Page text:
WordPress has provided a handy guide to help you navigate the process. In some cases, you may not be able to go as high as the latest version of PHP, so select the newest one that you can. There are a variety of reasons why you may not be able to get the current stable version.

Sometimes the host is not ready to offer it on their server because it has not been thoroughly tested yet on their systems. If you have old legacy hosting, old server hardware may not be able to handle the performance of a newer version. If your hosting plan can’t handle PHP 7.2, consider moving to a better hosting option.

Before You Update PHP

Before you update PHP, update all your plugins and WordPress themes, make sure everything is working smoothly, and then save a backup of your site. Next, we recommend using a free plugin called PHP Compatibility Checker, which allows you to test your entire site for compatibility with the selected PHP version.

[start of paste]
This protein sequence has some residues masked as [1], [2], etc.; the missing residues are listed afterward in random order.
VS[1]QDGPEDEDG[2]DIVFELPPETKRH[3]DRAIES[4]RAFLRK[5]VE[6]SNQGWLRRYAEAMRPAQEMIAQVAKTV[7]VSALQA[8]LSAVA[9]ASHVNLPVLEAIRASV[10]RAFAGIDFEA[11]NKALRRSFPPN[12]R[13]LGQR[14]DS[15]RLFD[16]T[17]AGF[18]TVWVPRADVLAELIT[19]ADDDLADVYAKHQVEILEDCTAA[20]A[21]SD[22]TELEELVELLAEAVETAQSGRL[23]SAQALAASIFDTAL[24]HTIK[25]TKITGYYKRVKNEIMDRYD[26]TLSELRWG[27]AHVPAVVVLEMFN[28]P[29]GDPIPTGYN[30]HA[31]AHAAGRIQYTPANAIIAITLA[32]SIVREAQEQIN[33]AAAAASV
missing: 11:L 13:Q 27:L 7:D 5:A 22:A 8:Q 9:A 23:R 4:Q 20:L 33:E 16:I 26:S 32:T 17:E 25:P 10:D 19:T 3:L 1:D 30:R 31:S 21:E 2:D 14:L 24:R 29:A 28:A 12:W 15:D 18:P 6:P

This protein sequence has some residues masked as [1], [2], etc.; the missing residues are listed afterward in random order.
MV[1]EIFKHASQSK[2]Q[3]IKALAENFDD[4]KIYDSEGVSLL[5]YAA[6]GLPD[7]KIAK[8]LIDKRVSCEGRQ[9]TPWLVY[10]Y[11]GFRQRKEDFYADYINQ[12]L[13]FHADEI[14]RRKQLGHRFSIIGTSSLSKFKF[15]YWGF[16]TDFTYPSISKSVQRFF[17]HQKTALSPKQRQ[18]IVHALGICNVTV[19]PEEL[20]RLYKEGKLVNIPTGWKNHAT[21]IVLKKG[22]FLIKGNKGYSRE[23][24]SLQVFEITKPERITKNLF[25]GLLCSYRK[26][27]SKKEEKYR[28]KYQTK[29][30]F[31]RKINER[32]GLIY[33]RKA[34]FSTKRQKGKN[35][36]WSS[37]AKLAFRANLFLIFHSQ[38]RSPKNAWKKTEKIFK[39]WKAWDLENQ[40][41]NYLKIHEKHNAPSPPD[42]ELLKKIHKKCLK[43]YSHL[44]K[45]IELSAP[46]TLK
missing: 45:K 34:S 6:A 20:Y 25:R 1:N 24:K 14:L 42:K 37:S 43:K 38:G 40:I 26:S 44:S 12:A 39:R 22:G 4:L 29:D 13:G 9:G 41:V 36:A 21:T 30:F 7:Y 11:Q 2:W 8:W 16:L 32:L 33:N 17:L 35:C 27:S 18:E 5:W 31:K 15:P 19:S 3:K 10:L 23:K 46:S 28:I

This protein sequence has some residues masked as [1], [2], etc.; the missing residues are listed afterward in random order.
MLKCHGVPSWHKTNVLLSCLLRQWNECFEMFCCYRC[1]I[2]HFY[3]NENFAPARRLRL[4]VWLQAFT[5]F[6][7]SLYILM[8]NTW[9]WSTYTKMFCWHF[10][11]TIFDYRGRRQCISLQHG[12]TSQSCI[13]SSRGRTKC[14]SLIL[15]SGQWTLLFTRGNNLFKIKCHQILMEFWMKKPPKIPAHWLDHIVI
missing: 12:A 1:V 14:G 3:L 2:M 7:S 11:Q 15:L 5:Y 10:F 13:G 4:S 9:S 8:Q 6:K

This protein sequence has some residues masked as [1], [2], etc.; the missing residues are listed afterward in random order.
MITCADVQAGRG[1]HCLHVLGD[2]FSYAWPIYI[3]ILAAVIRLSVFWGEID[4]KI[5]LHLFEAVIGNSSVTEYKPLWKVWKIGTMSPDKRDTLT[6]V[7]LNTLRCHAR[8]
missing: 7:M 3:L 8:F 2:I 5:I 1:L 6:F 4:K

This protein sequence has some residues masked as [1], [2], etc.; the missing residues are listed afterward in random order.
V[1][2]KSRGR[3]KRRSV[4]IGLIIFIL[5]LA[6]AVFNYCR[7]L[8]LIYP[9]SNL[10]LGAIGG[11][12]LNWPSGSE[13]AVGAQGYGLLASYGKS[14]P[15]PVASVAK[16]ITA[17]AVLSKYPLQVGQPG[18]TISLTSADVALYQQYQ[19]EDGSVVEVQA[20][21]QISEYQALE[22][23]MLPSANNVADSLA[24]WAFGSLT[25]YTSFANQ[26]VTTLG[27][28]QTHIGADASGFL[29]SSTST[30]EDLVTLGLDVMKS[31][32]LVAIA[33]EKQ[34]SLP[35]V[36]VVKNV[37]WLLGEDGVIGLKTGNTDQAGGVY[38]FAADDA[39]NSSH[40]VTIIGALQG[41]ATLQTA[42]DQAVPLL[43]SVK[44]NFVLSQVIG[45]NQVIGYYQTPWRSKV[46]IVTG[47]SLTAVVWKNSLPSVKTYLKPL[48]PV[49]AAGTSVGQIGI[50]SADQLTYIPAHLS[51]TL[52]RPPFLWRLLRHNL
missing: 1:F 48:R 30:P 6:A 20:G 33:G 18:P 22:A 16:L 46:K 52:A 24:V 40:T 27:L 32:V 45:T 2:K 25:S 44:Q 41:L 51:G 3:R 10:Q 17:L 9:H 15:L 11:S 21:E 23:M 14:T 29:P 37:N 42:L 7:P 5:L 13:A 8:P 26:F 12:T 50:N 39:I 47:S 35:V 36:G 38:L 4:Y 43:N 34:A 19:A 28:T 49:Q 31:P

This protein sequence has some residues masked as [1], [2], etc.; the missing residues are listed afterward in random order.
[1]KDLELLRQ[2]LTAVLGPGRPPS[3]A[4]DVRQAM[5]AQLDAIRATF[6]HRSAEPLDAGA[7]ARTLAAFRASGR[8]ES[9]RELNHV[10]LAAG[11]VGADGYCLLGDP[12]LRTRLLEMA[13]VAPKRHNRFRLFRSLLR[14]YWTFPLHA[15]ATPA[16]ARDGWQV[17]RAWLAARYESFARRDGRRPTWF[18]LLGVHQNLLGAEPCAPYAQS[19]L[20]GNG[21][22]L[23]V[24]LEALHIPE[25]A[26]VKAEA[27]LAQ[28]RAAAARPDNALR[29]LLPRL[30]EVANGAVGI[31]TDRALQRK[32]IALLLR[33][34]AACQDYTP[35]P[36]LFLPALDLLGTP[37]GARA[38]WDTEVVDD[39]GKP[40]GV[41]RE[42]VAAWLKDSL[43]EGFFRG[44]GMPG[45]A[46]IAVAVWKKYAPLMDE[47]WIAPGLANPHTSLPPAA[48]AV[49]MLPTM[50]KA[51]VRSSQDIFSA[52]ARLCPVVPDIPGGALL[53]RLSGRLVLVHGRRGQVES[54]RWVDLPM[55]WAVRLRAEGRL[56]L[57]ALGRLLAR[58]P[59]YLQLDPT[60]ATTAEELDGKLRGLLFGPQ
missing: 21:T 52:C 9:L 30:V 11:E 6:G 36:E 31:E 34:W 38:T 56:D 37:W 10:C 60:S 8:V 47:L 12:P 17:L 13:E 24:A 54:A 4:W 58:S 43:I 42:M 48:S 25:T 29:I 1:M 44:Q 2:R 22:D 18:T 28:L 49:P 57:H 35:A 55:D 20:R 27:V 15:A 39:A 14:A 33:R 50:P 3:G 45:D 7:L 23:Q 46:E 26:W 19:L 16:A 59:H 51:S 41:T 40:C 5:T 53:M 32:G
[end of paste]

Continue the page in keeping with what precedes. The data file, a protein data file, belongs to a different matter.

With each new version of PHP, new features are added for developers, and inefficient, insecure ones are removed. That can mean that old plugins and themes may work poorly or create vulnerabilities if their developers are not maintaining them properly. The Compatibility Checker helps you check for this in advance.

Even so, after updating PHP, you might notice a widget disappear from your site, or see a new error on the page or when you log in. There is no perfect test, and this plugin is no exception. Having a website backup before you try out the new PHP version is indispensable, as is testing your website pages and functions thoroughly after the update.


PHP makes WordPress go, and the latest update to PHP 7.4 will be available at the end of November 2019.  Version 7.1 will stop receiving security support on November 30, 2019.  If your site is not upgraded to 7.2 or higher by that time (or soon after), you’re missing out on speed and performance increases, risking software compatibility issues, and exposing your site to preventable bugs and security concerns.

If you have Web Care or hosting with us, we’ve already gotcha covered. If not, and you could use some professional help, we’d love for you to give us a shout!